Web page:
With the 5 to 7mph breeze she would slow a lot into the wind and seemed to need a fair amount of pushing to keep moving so I added 12oz of ballast for the second attempt and managed to stretch it out to 17 laps in the 4 minutes. It seemed to fly better with the added weight and the turns were smoother too. Staying up for 4 minutes did not seem to be the challenge but controlling the speed and flying in the best part of the air means there is lots happening in ones head. That’s what makes this challenge so much fun. What a great feeling to fly back and forth on the course and confidently improve the results each time. It was very hard to remain in the best air and fly a straight course. I found myself flying horrid angles wasting time to chase better air to find it wasn’t better when I got there. The third launch yielded 18 laps and that was the best we managed today. We did two more launches before the biting wind and the lure of wings, beer and footy at Flanagans got the better of us. The final two yielded 14 laps and 12.
Though it wasn’t quite the F3B practice we had hoped for – mother nature really gave us crap – but we did get to fly a little and some of the guys who have never seen an F3B course got a little glimpse of what it is all about.
For me I have tasted the challenge once again and I can’t wait to get out there to do this again.
The Gordon Report
Many thanks to Kris Van Nostran who came out early to set up the winch for a great LSF day at the IRKS field at Cocoa. Thanks also to John Kennedy who came out to practice landings and assist as well. We had an extremely productive day with super conditions. Low humidity – 75 degrees at noon and a high of 84 degrees at 4:00pm 5 -7 mph wind.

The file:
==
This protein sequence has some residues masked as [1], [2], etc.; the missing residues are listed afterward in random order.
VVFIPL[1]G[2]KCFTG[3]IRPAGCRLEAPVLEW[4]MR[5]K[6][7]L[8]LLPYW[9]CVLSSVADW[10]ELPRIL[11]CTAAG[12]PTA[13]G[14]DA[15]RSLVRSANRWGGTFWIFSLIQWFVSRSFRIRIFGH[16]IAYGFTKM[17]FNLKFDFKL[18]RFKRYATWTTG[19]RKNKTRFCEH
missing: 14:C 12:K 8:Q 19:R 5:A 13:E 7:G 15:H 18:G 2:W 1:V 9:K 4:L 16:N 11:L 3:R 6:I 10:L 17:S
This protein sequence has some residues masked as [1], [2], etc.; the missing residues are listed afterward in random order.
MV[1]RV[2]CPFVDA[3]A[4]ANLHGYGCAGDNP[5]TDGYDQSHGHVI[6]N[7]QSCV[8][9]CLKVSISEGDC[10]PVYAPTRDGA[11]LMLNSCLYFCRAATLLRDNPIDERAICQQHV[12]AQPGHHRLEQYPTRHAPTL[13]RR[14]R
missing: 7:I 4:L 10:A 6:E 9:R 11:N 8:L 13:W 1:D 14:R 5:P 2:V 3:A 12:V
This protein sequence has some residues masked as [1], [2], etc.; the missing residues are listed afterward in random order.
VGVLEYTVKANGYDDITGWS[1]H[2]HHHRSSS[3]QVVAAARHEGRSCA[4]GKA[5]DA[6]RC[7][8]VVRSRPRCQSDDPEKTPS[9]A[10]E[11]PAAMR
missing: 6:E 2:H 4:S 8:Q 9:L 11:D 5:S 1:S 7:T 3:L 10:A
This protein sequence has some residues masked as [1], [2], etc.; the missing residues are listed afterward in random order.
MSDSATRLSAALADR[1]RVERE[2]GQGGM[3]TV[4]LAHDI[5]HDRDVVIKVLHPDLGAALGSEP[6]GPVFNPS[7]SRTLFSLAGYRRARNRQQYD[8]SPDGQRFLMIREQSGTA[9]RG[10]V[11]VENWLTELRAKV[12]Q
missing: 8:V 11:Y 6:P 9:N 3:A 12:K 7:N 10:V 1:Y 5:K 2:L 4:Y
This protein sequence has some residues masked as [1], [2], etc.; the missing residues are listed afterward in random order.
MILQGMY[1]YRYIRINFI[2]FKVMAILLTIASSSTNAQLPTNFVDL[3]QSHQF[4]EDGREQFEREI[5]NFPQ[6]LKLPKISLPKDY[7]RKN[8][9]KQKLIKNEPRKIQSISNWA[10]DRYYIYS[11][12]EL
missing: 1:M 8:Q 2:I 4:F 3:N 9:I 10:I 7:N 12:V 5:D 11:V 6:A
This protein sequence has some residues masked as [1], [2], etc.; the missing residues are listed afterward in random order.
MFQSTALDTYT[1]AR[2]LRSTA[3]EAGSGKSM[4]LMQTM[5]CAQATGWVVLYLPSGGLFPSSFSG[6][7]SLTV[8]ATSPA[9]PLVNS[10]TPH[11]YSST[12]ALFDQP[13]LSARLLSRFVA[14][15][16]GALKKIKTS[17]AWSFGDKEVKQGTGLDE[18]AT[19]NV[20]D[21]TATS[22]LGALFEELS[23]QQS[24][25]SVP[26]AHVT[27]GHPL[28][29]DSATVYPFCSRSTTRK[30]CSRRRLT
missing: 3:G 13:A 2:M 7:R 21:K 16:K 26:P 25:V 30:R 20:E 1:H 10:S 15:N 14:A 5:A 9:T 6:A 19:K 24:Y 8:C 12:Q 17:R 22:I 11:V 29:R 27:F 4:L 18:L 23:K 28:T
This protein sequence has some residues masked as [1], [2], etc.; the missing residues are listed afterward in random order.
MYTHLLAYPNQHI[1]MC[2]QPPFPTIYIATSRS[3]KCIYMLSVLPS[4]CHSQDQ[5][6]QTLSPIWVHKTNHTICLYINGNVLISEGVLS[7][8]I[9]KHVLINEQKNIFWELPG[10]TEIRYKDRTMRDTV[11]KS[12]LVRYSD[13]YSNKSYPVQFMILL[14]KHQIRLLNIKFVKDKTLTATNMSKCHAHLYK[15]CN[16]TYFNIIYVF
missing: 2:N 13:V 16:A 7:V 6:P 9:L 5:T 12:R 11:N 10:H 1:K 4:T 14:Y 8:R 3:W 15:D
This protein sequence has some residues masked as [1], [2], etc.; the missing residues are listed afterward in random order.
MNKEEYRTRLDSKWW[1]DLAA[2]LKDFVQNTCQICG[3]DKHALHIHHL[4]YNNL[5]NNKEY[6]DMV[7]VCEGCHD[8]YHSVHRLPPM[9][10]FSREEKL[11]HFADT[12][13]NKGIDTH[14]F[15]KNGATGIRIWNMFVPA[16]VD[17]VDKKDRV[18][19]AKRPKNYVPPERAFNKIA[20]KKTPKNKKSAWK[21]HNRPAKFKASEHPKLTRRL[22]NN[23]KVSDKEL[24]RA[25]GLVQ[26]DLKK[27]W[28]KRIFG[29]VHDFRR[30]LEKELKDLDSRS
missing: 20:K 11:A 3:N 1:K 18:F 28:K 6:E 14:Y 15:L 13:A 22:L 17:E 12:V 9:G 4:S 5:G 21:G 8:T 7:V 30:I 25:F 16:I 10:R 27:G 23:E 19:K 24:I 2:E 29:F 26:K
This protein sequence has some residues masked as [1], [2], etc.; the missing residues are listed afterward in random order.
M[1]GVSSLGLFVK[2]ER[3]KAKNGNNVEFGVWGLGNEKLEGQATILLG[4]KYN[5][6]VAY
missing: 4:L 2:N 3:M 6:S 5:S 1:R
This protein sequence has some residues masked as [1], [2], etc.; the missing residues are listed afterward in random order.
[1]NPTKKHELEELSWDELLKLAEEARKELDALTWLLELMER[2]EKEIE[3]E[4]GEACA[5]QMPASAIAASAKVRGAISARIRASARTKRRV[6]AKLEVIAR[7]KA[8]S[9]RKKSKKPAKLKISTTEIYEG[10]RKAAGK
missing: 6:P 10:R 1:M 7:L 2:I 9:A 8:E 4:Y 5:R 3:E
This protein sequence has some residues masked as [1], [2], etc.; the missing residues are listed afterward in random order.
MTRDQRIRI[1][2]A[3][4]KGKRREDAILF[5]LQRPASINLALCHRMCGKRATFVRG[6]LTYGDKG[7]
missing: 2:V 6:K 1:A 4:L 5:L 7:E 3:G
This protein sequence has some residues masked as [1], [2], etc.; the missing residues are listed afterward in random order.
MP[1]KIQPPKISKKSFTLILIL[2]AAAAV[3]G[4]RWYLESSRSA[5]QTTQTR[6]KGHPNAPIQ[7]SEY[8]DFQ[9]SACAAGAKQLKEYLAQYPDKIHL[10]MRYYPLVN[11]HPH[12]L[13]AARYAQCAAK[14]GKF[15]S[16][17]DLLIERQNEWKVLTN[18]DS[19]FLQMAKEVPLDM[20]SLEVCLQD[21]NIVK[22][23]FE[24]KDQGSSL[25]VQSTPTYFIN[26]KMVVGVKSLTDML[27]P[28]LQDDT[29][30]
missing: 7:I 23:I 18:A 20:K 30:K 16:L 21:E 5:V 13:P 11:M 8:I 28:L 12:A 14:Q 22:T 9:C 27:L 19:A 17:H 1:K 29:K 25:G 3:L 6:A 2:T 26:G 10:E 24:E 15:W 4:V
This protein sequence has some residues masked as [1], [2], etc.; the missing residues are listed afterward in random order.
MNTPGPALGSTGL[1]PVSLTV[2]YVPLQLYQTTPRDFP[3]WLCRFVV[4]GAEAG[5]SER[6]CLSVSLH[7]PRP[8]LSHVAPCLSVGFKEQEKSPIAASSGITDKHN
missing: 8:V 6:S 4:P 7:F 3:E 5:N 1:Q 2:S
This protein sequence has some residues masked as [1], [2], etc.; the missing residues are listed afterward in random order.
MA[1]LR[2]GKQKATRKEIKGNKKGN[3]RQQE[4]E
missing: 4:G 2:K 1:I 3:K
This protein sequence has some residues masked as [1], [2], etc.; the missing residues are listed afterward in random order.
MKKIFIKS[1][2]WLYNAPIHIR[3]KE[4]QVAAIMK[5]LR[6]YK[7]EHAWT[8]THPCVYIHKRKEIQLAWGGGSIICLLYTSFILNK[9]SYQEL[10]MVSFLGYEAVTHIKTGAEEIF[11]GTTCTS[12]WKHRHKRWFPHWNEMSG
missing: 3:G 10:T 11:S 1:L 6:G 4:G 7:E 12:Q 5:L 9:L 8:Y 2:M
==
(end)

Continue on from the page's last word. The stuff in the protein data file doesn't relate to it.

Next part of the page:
Got Jody Millers Xplorer in the air around 10:15am and had his 2km goal and return completed 15 minutes later. Jody stayed up and completed his L4 one hour during the same flight while we got Kris Van Nostran airborne and specked out with his Perfect. First try saw us run into a hole before the 1km mark so Kris landed and we went back. 2nd attempt was a straight shot there and back including a 60mph sprint the last 1km home to keep up. Kris completed his in jsy over 17 minutes from launch to completion. I rode in the back of Gordys truck with Jody and Kris while Gordy drove on these two G&R’s.
Then it was my turn on the 2nd time round to do a 2km. First attempt got out to the 2km mark and failed to hook up. Fell over trying to jump off the back of the truck (while it was stationary) to finish landing the X and nearly crashed it as I took a tumble. Saved the radio, saved the plane – lost some skin on the extremeties.
2nd attempt thermalled out downwind with Jody hgelping me to clamber into the truck and Gordy drove us the 2km out and back without stopping in lift that was simply amazing as the aircraft climbed nearly all the way out and with 1/4 neg camber coming home I just kept in front of the speeding truck to beat him to the end. .
So far so good.
Jody Miller – L4 2 km Goal and return
Kris Van Nostran – L4 2km Goal and return
Gordon Buckland – L4 2 km goal and return
Jody Miller – L4 One hour TD
Steve Formanek – L2 landings
Thanks for coming out also Steve. Its great that Kris has taken you under his wing and we look forward to seeing you get through the levels.